PerspectiveBiochemistry

A Never-Ending Story

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Science  17 Sep 2010:
Vol. 329, Issue 5998, pp. 1475-1476
DOI: 10.1126/science.1196347

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Summary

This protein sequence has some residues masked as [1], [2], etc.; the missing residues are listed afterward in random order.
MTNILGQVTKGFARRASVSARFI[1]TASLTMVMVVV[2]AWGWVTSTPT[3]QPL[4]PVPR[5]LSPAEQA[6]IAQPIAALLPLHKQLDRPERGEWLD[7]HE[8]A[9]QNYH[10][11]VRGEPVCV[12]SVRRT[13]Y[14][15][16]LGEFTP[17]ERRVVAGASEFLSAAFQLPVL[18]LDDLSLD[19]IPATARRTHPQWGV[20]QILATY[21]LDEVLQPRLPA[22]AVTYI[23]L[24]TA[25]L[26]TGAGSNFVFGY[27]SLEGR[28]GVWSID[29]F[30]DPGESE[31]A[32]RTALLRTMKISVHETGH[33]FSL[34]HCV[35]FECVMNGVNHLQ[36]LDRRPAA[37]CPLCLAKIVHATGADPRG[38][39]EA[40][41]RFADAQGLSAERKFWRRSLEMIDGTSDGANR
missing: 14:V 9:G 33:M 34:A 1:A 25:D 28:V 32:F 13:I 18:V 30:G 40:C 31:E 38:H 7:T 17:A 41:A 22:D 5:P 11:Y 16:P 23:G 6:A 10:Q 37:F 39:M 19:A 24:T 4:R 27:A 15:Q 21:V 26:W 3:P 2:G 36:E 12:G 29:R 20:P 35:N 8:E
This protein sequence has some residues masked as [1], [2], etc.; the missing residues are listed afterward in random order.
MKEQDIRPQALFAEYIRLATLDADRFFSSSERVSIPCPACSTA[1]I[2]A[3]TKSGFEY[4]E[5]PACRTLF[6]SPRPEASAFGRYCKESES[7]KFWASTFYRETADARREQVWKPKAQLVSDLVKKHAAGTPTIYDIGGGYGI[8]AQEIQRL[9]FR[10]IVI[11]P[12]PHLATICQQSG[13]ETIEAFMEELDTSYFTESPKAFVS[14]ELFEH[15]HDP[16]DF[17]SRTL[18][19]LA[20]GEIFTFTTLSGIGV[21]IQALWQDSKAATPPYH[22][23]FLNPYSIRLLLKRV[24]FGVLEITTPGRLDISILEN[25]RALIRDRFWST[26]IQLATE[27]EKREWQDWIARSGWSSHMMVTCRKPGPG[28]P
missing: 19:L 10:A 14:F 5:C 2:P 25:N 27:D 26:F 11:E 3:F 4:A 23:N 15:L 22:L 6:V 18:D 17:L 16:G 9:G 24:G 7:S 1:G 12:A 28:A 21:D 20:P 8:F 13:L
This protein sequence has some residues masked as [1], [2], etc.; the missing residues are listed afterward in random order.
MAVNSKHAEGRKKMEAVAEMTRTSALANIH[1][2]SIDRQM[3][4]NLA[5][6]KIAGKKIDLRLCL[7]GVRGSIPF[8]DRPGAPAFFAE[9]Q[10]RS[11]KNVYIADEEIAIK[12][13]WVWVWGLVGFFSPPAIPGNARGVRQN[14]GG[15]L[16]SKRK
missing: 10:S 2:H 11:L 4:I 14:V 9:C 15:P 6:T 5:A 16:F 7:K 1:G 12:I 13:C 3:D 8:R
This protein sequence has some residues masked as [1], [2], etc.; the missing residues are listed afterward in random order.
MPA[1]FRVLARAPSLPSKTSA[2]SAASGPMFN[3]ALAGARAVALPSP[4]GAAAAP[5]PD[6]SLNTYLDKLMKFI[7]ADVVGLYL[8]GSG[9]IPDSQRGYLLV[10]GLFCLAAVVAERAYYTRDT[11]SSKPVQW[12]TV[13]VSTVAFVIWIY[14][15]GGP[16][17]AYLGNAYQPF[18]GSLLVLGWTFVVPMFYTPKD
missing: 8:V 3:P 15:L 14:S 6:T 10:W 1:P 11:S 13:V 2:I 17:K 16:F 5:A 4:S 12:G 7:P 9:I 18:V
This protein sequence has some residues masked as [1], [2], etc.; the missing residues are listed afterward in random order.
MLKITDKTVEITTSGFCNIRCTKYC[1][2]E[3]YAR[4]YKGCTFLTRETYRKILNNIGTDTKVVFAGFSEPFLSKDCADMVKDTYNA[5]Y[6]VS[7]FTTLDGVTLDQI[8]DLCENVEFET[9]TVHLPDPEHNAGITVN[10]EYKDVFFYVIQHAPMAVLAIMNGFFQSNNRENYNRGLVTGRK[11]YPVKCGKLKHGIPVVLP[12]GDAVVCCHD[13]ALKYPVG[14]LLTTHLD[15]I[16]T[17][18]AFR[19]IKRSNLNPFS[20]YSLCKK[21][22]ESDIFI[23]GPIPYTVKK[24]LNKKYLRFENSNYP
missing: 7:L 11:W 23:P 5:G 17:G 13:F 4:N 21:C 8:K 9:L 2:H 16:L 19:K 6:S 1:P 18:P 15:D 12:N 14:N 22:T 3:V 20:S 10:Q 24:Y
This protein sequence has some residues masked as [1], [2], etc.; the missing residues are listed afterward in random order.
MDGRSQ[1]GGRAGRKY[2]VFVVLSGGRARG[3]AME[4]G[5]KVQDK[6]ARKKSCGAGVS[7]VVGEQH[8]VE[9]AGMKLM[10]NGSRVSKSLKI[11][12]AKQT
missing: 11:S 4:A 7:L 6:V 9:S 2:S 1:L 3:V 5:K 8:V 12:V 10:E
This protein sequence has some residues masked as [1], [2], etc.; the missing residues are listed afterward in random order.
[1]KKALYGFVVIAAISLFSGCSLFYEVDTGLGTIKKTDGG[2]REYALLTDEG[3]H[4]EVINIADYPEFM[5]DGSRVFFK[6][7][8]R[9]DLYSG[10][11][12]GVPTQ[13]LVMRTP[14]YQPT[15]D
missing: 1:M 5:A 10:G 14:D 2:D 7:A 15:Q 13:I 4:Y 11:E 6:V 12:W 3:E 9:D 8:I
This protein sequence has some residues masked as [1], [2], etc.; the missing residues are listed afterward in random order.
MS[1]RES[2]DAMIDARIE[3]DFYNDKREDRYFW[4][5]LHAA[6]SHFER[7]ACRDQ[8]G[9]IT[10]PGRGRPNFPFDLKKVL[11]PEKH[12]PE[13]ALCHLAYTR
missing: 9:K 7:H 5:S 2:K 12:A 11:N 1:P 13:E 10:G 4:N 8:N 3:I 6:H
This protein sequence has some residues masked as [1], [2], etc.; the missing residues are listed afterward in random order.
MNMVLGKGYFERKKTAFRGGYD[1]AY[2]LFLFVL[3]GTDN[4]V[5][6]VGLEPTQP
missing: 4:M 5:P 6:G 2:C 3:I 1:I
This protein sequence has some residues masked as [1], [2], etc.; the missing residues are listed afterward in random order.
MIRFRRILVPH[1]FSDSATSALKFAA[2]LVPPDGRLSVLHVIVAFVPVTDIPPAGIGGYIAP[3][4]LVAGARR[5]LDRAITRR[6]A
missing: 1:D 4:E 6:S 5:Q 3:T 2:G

More than 50 years ago, Reichard and colleagues elucidated how cells make their DNA building blocks—the deoxyribonucleotides or dNTPs (1). They found that the enzyme ribonucleotide reductase (RNR) converts ribonucleotides (RNA building blocks) to corresponding dNTPs. One would expect that such a central pathway for all living cells would be meticulously mapped by now. Yes—and no. Researchers have described several classes and subclasses of RNRs (see the figure) that appear to have the same evolutionary origin (25), but involve different chemical cofactors, and so enable cells to construct dNTPs under different environmental conditions. Whenever the field seems settled, however, fascinating new aspects appear (1, 2). On page 1526 of this issue, Boal et al. (3) report crystal structures of RNR complexes from the bacterium Escherichia coli that, together with earlier studies, confirm and neatly illuminate yet another way cells can construct dNTPs, this time with the help of manganese (Mn).